Respondent Support

Being accused of any violation of the Code of Student Conduct is difficult. In sexual violence cases, it can be particularly hard to process. Just as friends might turn to you if they are a victim of sexual violence, a friend might confide in you that they have been accused of committing sexual harassment, sexual assault, stalking, or relationship violence. Knowing how to support an accused individual—or, respondent—can be hard.

If someone accused of sexual violence turns to you for help, here are some ways you can provide support:

  • Listen actively and without judgment. Listening isn’t condoning what may or may not have happened. You don’t need to take sides or even express your opinion at all. Just listen.
  • Learn more about sexual violence and the conduct process to help sort out your feelings as well as better support your friend.
  • Direct your friend to resources on campus, like Case Management & Victim Support Services and the Counseling Center where they can speak about what they are experiencing and process their feelings. They might feel scared and overwhelmed about the conduct process, so encouraging them to speak to the Title IX Coordinator or the Office of Student Conduct to learn more about their rights and explain the investigation and adjudication processes can help manage their concerns.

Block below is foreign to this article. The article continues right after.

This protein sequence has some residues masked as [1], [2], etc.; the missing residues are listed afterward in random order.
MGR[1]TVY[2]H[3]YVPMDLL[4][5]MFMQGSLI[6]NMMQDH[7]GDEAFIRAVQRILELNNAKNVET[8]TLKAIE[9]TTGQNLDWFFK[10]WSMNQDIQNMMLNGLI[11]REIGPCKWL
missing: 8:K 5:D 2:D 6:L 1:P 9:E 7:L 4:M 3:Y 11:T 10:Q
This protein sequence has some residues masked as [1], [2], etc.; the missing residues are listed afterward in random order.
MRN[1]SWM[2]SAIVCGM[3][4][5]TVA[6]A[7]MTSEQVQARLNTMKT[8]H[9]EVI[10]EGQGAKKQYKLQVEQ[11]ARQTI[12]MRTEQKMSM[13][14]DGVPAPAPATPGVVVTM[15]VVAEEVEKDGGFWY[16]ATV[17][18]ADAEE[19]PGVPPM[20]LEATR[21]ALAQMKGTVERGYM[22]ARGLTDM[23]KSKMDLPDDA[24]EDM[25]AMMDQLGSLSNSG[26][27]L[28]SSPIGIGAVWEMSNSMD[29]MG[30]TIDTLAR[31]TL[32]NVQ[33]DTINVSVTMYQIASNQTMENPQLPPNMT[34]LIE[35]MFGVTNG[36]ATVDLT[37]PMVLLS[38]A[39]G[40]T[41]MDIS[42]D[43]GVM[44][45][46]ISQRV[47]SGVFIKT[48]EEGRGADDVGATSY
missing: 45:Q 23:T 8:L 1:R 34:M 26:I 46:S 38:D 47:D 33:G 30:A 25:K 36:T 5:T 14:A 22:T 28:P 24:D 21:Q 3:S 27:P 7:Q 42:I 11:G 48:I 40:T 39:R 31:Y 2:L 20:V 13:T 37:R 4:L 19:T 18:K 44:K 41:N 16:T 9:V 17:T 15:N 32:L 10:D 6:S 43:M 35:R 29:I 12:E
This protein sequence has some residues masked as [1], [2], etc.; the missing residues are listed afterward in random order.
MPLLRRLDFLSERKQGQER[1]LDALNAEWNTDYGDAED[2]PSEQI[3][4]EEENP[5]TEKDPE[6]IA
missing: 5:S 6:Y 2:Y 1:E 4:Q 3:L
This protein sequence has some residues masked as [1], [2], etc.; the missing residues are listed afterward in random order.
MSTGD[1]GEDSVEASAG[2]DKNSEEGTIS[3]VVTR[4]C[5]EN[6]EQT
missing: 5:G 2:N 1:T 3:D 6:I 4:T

Get Support

As you provide support to your friend, remember that you can best take care of others when you take care of yourself. Supporting someone who is dealing with sexual assault allegations can be confusing and emotionally fraught, so don't hesitate to reach out to those same support resources to get the help you need, too.

A Note on Retaliation

We all can feel deep loyalty to our friends; just like with reported victims of sexual violence, there can be a need to "fix" what your friend is experiencing or "make it go away." You might want to speak to the reporting student or take some action to communicate your support for the respondent. It is important for you to remember that Tulane prohibits retaliation against individuals (including the respondent) involved in the reporting, investigation, and adjudication of sexual violence. Also know that your friend might have a "No Contact Order" with the reporting student, so your actions need to respect that order's directives.

If you have any questions or concerns about what constitutes retaliation or about No Contact Orders, contact the Office of Student Conduct.